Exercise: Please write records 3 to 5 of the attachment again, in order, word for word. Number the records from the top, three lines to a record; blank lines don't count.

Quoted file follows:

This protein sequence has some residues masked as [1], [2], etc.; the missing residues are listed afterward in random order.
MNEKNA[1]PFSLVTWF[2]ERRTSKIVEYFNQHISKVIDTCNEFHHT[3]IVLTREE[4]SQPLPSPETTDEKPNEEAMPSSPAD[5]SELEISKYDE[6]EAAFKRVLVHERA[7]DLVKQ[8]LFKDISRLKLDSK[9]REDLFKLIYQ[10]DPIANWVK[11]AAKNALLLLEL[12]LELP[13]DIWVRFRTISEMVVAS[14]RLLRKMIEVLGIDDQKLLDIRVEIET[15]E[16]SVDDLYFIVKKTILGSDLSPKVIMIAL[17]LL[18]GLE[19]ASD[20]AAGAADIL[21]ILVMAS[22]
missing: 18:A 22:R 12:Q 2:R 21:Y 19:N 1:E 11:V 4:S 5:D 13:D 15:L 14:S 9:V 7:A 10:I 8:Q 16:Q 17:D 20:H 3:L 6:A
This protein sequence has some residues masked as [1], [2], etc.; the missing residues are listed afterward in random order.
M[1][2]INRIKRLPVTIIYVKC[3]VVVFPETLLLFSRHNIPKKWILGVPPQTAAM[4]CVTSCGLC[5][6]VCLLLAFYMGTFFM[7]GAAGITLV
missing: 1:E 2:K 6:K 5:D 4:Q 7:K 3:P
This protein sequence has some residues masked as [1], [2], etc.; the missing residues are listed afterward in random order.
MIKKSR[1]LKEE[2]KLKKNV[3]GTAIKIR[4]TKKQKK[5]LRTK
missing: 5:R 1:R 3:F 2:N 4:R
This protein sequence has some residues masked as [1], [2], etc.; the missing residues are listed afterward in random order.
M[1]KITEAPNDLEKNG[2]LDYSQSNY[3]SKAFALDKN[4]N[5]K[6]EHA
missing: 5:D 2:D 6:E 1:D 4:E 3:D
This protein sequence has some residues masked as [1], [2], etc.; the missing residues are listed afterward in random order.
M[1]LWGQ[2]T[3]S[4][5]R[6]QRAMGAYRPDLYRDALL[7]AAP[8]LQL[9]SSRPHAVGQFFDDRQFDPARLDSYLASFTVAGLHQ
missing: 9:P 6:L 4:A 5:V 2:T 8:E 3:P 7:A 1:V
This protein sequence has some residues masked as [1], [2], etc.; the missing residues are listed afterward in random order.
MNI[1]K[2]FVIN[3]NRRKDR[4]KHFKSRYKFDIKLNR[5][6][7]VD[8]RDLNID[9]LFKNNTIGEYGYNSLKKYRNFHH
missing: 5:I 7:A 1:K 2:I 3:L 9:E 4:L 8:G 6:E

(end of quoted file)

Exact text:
This protein sequence has some residues masked as [1], [2], etc.; the missing residues are listed afterward in random order.
MIKKSR[1]LKEE[2]KLKKNV[3]GTAIKIR[4]TKKQKK[5]LRTK
missing: 5:R 1:R 3:F 2:N 4:R
This protein sequence has some residues masked as [1], [2], etc.; the missing residues are listed afterward in random order.
M[1]KITEAPNDLEKNG[2]LDYSQSNY[3]SKAFALDKN[4]N[5]K[6]EHA
missing: 5:D 2:D 6:E 1:D 4:E 3:D
This protein sequence has some residues masked as [1], [2], etc.; the missing residues are listed afterward in random order.
M[1]LWGQ[2]T[3]S[4][5]R[6]QRAMGAYRPDLYRDALL[7]AAP[8]LQL[9]SSRPHAVGQFFDDRQFDPARLDSYLASFTVAGLHQ
missing: 9:P 6:L 4:A 5:V 2:T 8:E 3:P 7:A 1:V